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Northland lawmakers being lobbied to support the Page Amendment

Duluth’s legislative representatives in St. Paul aren’t sponsors or signers of the bill yet.

Adam Zyglis / Cagle Cartoons

Duluth’s legislative representatives in St. Paul aren’t sponsors or signers of a bill to let Minnesotans vote on the Page Amendment. Not yet — and it’s something pushers of the Page Amendment are working to change.

Where do Duluth DFLers Sen. Jennifer McEwen, Rep. Jennifer Schultz, and Rep. Liz Olson currently stand?

Contacted last week by the News Tribune Opinion page, Sen. McEwen declined to comment, stating she hasn’t formed an opinion and is conducting her own research.

Rep. Schultz responded: “I have not voted on this bill since it did not go through a House committee. I do agree that all children have a fundamental right to a quality public education that fully prepares them with the skills necessary for participation in the economy, our democracy, and society. I do have questions about the uniform achievement standards that would be used, so I would be interested in learning more when this bill is heard in a House committee.”

And Rep. Liz Olson said: “Minnesotans value education, and lawmakers need to step up and deliver the strong, ongoing funding students deserve. Too many years of chronically underfunding public education at the state level has led to haves and have-nots across the state, which makes disparities even more stark. On (Election Day Nov. 2), many community members voted to directly raise their own taxes to fund schools, but this shouldn’t be the standard. A quality education for every student shouldn’t just be a goal; it should be an expectation. A constitutional amendment has the potential to move discussions about funding our classrooms from state Capitol committee rooms and school boardrooms to the courtroom. We need to have a meaningful discussion about what the amendment’s enactment would mean for our children, our schools, and our communities.”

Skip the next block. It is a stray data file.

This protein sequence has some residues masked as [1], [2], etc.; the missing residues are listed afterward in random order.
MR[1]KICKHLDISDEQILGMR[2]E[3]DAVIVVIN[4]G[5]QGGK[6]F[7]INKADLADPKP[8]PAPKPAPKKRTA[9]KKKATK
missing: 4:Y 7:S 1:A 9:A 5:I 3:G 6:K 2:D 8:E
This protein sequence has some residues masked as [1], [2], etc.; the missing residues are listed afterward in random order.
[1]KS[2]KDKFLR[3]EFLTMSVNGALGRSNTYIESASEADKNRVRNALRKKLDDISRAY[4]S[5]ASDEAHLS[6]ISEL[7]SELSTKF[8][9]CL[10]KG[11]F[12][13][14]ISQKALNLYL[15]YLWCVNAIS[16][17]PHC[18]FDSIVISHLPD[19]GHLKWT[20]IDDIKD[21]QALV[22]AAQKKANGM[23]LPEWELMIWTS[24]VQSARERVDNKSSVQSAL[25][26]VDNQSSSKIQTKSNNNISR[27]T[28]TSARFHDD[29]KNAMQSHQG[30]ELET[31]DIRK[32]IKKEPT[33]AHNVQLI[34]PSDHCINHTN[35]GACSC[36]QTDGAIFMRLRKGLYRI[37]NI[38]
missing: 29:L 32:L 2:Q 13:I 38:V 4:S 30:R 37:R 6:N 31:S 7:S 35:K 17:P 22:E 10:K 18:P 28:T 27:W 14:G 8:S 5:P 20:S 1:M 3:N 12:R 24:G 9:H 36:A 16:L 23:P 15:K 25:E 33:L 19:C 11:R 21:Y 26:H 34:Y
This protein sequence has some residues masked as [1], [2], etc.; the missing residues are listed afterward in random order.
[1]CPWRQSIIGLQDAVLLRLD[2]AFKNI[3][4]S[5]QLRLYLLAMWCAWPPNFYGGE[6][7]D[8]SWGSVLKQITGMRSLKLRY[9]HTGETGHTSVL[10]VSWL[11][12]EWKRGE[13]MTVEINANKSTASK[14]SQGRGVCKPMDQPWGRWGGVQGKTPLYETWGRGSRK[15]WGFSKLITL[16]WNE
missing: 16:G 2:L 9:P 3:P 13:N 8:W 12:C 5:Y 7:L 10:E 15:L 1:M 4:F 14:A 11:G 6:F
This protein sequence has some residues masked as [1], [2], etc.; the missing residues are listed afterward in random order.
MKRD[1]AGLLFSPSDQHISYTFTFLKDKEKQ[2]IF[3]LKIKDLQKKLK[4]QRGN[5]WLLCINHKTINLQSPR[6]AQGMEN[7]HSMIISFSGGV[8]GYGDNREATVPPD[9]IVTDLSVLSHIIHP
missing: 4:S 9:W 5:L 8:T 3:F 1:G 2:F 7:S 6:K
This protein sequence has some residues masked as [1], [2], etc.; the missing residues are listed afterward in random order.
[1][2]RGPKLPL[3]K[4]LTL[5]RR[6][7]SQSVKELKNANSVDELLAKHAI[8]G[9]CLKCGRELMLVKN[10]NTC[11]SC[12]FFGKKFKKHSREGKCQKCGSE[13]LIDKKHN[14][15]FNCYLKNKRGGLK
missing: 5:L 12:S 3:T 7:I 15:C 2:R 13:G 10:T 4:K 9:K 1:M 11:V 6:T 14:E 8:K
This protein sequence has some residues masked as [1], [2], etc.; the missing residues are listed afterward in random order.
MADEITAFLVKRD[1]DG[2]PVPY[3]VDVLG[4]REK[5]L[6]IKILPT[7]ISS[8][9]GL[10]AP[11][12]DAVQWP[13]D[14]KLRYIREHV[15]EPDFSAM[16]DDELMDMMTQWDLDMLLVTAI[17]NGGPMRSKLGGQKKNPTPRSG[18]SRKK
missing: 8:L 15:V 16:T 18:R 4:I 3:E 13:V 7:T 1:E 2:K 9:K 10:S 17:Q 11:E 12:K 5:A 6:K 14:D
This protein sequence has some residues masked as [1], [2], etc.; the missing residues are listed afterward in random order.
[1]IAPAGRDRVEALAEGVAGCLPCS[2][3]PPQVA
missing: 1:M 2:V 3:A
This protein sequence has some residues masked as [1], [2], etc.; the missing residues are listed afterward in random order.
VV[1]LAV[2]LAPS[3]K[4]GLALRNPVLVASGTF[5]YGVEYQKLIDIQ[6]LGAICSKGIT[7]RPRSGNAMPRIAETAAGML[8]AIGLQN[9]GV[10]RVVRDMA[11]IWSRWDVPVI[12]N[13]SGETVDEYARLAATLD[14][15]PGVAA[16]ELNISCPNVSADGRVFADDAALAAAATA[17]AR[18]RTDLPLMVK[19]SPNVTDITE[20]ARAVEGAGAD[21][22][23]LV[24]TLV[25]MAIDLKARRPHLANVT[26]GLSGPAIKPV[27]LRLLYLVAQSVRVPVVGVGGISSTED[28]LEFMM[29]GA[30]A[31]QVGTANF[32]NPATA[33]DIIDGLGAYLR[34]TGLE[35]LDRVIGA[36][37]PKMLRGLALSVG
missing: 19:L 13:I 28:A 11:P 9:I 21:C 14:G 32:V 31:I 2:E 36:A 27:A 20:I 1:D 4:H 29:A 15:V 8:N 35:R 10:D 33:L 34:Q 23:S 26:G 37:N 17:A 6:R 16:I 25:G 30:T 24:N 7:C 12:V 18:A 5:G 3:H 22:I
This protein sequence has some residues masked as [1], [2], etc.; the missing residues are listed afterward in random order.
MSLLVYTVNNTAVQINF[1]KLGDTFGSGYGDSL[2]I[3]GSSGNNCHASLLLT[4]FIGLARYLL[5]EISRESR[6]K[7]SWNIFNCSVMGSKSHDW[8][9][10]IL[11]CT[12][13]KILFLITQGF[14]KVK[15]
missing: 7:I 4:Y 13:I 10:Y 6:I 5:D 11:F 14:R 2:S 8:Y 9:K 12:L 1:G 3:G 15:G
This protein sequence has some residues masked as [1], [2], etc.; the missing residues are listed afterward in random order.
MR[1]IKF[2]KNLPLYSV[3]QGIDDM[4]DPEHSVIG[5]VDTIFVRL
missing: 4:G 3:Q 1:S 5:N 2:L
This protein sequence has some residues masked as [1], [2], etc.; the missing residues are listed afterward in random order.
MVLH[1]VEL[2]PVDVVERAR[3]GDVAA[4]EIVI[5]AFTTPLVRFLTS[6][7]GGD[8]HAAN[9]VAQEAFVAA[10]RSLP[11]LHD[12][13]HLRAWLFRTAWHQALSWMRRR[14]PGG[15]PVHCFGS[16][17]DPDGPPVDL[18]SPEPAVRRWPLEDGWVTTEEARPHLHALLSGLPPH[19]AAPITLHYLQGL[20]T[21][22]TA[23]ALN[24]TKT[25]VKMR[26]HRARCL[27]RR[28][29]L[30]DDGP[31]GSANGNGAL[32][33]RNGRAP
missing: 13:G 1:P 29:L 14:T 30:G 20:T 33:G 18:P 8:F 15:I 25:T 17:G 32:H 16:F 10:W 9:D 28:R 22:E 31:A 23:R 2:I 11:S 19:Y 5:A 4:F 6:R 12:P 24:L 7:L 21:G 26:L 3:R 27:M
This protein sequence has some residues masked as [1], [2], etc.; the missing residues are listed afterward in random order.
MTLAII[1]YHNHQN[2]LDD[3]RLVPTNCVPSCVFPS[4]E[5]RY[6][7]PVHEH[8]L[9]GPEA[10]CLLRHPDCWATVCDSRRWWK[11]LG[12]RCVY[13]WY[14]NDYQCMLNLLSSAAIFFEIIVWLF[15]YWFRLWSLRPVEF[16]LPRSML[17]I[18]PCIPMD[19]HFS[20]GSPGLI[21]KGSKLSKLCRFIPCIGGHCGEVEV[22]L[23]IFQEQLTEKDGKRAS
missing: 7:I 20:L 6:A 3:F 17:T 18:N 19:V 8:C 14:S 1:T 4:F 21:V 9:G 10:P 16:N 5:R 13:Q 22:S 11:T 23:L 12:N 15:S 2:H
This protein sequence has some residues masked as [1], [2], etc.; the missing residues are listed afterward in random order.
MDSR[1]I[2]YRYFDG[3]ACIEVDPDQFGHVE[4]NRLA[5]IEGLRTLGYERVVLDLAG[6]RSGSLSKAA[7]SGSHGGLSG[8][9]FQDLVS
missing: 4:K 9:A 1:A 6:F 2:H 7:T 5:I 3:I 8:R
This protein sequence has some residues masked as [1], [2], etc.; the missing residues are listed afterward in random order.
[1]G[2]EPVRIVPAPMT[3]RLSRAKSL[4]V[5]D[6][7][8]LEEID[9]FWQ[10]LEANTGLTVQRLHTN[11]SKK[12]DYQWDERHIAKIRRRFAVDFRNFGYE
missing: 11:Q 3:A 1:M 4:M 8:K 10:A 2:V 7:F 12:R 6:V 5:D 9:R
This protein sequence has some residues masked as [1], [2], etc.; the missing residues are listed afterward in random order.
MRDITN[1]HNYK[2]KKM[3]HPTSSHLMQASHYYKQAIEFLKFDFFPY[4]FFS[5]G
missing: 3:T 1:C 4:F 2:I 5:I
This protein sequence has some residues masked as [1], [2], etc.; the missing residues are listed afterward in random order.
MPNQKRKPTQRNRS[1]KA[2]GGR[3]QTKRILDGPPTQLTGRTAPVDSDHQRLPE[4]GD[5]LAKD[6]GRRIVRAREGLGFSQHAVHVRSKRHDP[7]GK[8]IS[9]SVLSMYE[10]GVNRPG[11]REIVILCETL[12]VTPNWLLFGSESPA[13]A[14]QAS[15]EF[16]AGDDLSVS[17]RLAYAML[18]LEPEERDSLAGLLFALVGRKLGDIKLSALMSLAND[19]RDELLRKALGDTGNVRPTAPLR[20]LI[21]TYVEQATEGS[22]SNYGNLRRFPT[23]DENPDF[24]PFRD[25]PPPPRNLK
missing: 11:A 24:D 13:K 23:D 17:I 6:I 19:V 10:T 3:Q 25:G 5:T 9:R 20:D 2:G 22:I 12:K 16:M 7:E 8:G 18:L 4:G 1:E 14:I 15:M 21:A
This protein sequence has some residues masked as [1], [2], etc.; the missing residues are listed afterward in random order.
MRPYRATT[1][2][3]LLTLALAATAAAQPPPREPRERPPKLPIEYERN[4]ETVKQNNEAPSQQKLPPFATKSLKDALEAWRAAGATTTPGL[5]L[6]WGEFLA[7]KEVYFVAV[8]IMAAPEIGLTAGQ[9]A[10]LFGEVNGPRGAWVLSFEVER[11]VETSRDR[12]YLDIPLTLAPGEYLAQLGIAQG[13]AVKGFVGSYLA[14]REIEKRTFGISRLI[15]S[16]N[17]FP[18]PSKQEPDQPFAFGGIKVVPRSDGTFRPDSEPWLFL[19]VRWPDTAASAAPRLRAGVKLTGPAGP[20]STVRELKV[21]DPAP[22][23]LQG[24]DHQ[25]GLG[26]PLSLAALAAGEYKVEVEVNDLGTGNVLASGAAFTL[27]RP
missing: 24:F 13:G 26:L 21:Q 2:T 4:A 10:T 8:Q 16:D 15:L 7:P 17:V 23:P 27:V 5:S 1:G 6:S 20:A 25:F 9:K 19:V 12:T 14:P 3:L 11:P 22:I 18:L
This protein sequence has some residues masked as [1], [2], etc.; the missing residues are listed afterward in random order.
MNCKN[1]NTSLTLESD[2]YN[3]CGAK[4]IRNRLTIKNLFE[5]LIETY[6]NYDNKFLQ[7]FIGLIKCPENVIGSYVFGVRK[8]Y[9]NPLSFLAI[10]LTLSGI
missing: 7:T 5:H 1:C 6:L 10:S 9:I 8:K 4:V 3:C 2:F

Our Children MN is the advocacy organization created to pass the Page Amendment. Its Campaign Manager and Executive Director Nevada Littlewolf told the News Tribune Editorial Board this month that the group is working to win over Northland lawmakers.

“We hope to inform residents, build strong coalitions in the area, and encourage more legislators to become co-authors of the bill as it moves through the legislative process,” Littlewolf said. “Education gaps exist in all 87 counties of the state, and the Federal Reserve Bank of Minneapolis’ new data tool shows these gaps based on school and legislative districts, including the disparities present in Duluth. We believe the sharing of this data tool will grow support for the Page Amendment in Northeast Minnesota and get the state one step closer to providing quality public education for all."

— News Tribune Opinion page

Related Topics: EDUCATION
Opinion by News Tribune Opinion page
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